Gas prices rose in Q1, mainly owing to a harsh winter (Fig. 1). Since then, they have declined, as is usually the case in spring and summer. The gas prices in Europe and Japan should be higher this year than last year, due to the uptrend in the oil price and its impact on Asian oil-indexed contracts and winter spot prices. For this summer, the increase in the CO2 price in Europe (+110% in one year) has created a higher reference for the gas price. These trends do not pertain to the U.S. market, where the price has tended to remain stable or fall.
Fig. 1: Gas price, by quarter: U.K., Japan and the U.S. ($/MBtu and €/MWh)
Global gas market fundamentals have trended upward in 2017. Global natural gas consumption rose by 3.3% to reach a new peak of 3640 bcm in 2017, according to CEDIGAZ First Estimates (May 2018). Macroeconomic factors (abundant natural gas supply, economic growth) contributed to this bullish trend. Regulatory and policy factors also explained this performance. Considering the average growth of 1.5%/year of the five previous years, the 2017 performance looks impressive.
The biggest story of the gas markets in 2017 was the huge growth in Chinese demand (+ 15%; + 30 bcm). This achievement mainly resulted from the ongoing intensification of environmental policy, enhancing coal-to-gas switching. The Middle East and Africa both also posted strong increases, at 4.8% and 6.7% respectively, aided by improving infrastructure, incremental CCGT generating capacity and availability of gas (Iran, Egypt…). In Europe (Turkey included), natural gas consumption was up 4.8%, helped by both the competitiveness of gas relative to coal and the weakness in nuclear and hydro energy. In the CIS, natural gas consumption returned to growth in Russia, driven by heating and the resumption of industrial activity. In the opposite direction, consumption was sluggish in North America (United States) and South & Central America. In the United States, gas consumption posted an unusual drop in 2017 (- 1.4%), following seven years of strong growth, amid higher natural gas prices. Natural gas consumption in the power sector fell by more than 7% as the strong expansion of renewables affected gas position in the power merit order.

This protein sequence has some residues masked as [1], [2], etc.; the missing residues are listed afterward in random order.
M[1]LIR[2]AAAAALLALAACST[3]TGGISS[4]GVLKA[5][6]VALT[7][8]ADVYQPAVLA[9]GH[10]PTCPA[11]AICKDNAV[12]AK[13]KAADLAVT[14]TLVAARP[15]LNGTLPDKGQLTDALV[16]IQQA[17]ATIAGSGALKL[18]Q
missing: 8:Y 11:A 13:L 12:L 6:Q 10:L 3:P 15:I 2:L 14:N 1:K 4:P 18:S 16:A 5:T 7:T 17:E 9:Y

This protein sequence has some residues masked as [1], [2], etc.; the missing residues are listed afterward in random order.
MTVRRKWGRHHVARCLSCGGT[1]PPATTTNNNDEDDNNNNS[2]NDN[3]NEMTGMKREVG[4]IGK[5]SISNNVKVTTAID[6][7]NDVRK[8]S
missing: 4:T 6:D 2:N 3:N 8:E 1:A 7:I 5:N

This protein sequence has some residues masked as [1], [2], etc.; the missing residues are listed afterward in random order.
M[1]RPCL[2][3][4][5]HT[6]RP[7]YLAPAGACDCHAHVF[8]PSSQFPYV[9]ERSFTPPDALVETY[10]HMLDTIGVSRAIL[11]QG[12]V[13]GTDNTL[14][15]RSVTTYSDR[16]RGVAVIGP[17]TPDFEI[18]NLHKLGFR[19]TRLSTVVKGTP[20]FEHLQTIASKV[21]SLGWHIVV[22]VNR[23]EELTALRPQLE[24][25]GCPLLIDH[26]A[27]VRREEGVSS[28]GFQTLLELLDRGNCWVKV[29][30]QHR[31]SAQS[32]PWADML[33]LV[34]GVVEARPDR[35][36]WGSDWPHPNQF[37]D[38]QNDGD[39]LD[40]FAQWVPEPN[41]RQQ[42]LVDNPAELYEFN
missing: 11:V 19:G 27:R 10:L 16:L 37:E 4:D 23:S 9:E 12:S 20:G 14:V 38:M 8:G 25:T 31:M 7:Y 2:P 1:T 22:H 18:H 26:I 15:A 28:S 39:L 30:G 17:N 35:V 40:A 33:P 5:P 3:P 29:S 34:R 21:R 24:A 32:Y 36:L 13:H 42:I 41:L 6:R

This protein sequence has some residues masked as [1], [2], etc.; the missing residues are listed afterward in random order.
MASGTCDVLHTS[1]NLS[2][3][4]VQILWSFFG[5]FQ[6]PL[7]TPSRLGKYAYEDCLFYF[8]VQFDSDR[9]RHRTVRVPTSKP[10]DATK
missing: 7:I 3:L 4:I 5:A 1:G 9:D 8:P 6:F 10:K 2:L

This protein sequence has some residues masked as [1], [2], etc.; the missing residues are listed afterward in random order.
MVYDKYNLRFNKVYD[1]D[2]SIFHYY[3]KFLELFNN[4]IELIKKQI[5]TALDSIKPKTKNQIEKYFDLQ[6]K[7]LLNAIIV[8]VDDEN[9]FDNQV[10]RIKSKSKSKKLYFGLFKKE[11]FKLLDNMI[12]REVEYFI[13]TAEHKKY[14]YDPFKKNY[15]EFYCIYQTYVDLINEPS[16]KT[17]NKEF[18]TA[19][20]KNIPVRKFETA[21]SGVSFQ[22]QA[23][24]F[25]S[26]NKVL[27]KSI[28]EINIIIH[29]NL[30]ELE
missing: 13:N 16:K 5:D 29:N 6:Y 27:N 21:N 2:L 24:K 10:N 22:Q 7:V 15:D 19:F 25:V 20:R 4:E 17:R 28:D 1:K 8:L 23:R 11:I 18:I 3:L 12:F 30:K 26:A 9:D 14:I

Shortly after his inauguration in May 2017, the new President of South Korea has unveiled a new energy policy that shifts away from nuclear and coal power and focuses on renewables and natural gas instead. The move responds to growing safety concerns over nuclear power following the 2011 Fukushima accident and a series of earthquakes that hit southern Korea in 2016 and 2017. The energy transformation also responds to rising public hostility to coal power due to worsening air quality. Coal burning is also the main source of greenhouse gas emissions in the country, which has committed to reduce its emissions by 37% by 2030.